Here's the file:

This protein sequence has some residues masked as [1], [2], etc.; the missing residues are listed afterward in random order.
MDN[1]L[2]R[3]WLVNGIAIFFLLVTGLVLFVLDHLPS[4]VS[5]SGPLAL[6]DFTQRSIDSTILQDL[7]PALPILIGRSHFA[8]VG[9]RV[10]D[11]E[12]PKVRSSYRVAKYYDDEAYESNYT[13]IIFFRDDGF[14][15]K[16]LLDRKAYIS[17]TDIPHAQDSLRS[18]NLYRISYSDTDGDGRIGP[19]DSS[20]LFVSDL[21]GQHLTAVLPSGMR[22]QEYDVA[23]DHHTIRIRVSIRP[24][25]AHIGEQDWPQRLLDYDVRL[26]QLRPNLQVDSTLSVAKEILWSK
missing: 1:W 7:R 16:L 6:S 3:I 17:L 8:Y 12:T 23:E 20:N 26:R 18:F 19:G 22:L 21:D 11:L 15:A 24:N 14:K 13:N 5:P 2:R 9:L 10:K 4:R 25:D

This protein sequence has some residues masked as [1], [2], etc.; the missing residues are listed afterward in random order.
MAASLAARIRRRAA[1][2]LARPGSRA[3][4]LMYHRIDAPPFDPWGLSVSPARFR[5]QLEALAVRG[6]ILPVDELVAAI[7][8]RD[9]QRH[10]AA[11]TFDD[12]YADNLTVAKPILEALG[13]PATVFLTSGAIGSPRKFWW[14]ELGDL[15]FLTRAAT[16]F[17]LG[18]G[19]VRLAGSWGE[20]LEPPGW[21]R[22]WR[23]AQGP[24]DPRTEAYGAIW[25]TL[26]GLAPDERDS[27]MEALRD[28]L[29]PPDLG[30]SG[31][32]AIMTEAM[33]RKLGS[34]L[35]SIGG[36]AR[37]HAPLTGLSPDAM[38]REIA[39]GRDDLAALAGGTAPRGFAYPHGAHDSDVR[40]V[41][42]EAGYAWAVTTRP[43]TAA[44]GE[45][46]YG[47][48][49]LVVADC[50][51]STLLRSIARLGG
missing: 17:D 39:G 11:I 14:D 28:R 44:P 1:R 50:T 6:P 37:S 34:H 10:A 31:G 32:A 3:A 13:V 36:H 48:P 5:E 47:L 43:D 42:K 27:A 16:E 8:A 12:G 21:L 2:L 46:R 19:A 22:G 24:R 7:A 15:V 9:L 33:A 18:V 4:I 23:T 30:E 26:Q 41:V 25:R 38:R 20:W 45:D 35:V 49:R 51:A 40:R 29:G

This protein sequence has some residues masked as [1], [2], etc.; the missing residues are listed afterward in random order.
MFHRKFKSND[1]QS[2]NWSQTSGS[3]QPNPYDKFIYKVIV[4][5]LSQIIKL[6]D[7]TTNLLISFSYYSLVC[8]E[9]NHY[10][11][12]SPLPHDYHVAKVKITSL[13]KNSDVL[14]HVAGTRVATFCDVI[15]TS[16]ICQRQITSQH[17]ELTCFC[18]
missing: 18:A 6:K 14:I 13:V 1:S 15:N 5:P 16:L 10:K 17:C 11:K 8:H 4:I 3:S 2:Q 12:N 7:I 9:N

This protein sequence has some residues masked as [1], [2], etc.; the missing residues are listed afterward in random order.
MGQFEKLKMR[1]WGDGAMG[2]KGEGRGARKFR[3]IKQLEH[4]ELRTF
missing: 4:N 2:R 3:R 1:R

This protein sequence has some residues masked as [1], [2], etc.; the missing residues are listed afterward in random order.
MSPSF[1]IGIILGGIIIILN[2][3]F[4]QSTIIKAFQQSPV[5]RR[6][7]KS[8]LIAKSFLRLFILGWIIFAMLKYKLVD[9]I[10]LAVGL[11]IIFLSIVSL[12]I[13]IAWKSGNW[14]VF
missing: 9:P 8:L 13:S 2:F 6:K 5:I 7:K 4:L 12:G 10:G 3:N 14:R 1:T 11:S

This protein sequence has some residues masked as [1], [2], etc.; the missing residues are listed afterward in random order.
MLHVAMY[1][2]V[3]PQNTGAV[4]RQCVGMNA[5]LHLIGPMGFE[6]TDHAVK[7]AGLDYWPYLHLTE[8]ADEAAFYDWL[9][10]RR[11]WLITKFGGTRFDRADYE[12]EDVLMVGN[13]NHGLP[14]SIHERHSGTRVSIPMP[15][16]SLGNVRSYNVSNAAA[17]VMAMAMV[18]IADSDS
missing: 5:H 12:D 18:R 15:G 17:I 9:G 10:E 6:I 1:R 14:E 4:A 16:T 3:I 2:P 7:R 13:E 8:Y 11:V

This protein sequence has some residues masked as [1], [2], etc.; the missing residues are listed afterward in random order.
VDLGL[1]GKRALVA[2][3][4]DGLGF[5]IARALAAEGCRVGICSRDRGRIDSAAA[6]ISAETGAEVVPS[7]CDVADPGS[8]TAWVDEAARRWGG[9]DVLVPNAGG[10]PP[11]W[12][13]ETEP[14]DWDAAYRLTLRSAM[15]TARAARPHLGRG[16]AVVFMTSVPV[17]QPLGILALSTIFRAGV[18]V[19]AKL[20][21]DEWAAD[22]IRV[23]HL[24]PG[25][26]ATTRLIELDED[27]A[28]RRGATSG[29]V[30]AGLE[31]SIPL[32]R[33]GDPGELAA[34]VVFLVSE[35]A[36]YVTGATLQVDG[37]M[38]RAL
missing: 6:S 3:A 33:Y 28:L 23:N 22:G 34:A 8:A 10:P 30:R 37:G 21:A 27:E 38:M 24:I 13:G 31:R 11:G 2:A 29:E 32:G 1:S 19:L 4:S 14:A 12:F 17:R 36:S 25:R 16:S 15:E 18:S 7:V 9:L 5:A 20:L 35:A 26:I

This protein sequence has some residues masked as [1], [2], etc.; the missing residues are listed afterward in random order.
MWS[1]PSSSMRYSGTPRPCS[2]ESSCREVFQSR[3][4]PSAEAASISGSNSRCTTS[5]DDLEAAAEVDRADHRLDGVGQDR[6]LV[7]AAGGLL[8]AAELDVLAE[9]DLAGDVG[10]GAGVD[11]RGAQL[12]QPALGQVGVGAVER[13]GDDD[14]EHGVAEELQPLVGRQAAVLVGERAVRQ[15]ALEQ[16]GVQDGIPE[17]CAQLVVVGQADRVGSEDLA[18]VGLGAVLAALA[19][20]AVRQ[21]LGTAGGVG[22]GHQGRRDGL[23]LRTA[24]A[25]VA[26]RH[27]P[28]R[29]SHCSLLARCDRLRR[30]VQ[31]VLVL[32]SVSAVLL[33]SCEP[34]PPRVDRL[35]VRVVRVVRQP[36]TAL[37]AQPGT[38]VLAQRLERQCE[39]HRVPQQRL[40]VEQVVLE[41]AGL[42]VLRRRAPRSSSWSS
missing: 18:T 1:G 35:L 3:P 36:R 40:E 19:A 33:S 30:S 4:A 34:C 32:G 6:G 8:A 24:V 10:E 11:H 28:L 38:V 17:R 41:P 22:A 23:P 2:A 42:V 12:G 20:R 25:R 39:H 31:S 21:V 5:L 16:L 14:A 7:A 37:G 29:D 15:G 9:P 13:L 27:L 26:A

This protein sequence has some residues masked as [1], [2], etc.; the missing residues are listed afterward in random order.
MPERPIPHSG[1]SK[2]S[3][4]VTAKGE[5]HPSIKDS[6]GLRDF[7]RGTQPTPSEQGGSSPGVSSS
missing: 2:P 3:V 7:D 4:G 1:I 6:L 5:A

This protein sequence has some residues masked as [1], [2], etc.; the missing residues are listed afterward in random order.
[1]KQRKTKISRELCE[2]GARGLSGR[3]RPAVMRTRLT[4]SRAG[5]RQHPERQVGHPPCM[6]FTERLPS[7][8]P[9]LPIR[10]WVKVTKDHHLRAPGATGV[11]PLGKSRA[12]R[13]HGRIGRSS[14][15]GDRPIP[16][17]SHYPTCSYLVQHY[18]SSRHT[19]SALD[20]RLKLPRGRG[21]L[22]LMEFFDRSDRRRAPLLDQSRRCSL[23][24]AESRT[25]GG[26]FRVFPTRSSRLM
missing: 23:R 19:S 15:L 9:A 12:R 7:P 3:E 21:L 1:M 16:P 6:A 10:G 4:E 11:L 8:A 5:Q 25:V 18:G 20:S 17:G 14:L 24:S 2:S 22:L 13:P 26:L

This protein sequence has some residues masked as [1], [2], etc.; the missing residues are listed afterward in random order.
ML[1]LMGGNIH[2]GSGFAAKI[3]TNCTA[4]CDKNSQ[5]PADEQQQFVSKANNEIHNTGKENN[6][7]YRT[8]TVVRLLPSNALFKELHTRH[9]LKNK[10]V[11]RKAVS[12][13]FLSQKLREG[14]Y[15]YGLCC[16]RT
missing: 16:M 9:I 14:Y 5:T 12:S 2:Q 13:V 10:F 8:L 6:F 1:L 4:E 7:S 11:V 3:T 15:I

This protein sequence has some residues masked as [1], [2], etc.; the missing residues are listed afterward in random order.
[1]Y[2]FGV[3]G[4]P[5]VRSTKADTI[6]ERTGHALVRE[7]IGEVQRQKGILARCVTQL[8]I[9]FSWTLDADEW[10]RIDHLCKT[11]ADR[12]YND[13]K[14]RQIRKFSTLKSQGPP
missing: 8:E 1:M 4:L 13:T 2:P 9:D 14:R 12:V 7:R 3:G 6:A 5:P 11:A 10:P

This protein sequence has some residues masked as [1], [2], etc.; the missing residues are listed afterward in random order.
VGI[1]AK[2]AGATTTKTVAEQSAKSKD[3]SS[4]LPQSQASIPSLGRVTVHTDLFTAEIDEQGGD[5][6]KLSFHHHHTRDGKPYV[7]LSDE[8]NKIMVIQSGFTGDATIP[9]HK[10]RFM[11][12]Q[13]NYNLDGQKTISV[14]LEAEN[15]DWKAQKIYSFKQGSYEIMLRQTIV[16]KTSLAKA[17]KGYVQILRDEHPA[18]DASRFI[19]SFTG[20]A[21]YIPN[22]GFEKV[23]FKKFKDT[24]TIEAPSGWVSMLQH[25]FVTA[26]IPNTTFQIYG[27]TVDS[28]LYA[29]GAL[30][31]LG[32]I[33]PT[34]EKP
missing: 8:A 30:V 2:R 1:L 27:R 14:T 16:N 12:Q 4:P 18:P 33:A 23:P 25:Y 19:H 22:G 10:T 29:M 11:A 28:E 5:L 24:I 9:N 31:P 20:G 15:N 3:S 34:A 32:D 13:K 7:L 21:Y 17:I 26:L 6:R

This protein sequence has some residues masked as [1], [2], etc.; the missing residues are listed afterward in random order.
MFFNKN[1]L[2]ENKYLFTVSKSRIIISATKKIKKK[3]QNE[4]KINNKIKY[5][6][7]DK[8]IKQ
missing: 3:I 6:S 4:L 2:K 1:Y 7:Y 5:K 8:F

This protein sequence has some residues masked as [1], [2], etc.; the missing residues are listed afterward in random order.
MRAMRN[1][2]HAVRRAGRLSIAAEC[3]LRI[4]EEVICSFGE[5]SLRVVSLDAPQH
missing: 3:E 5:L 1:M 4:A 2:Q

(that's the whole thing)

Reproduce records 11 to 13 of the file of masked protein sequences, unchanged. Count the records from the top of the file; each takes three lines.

This protein sequence has some residues masked as [1], [2], etc.; the missing residues are listed afterward in random order.
ML[1]LMGGNIH[2]GSGFAAKI[3]TNCTA[4]CDKNSQ[5]PADEQQQFVSKANNEIHNTGKENN[6][7]YRT[8]TVVRLLPSNALFKELHTRH[9]LKNK[10]V[11]RKAVS[12][13]FLSQKLREG[14]Y[15]YGLCC[16]RT
missing: 16:M 9:I 14:Y 5:T 12:S 2:Q 13:V 10:F 8:L 6:F 1:L 4:E 7:S 11:V 3:T 15:I

This protein sequence has some residues masked as [1], [2], etc.; the missing residues are listed afterward in random order.
[1]Y[2]FGV[3]G[4]P[5]VRSTKADTI[6]ERTGHALVRE[7]IGEVQRQKGILARCVTQL[8]I[9]FSWTLDADEW[10]RIDHLCKT[11]ADR[12]YND[13]K[14]RQIRKFSTLKSQGPP
missing: 8:E 1:M 4:L 13:T 2:P 9:D 14:R 12:V 7:R 3:G 6:A 5:P 11:A 10:P

This protein sequence has some residues masked as [1], [2], etc.; the missing residues are listed afterward in random order.
VGI[1]AK[2]AGATTTKTVAEQSAKSKD[3]SS[4]LPQSQASIPSLGRVTVHTDLFTAEIDEQGGD[5][6]KLSFHHHHTRDGKPYV[7]LSDE[8]NKIMVIQSGFTGDATIP[9]HK[10]RFM[11][12]Q[13]NYNLDGQKTISV[14]LEAEN[15]DWKAQKIYSFKQGSYEIMLRQTIV[16]KTSLAKA[17]KGYVQILRDEHPA[18]DASRFI[19]SFTG[20]A[21]YIPN[22]GFEKV[23]FKKFKDT[24]TIEAPSGWVSMLQH[25]FVTA[26]IPNTTFQIYG[27]TVDS[28]LYA[29]GAL[30][31]LG[32]I[33]PT[34]EKP
missing: 8:A 30:V 2:R 1:L 27:R 14:T 16:N 12:Q 4:P 18:P 33:A 23:P 25:Y 19:H 22:G 10:T 29:M 11:A 28:E 5:L 24:I 9:N 31:P 20:G 15:N 3:S 34:A 32:D 13:K 7:L 21:Y 17:I 26:L 6:R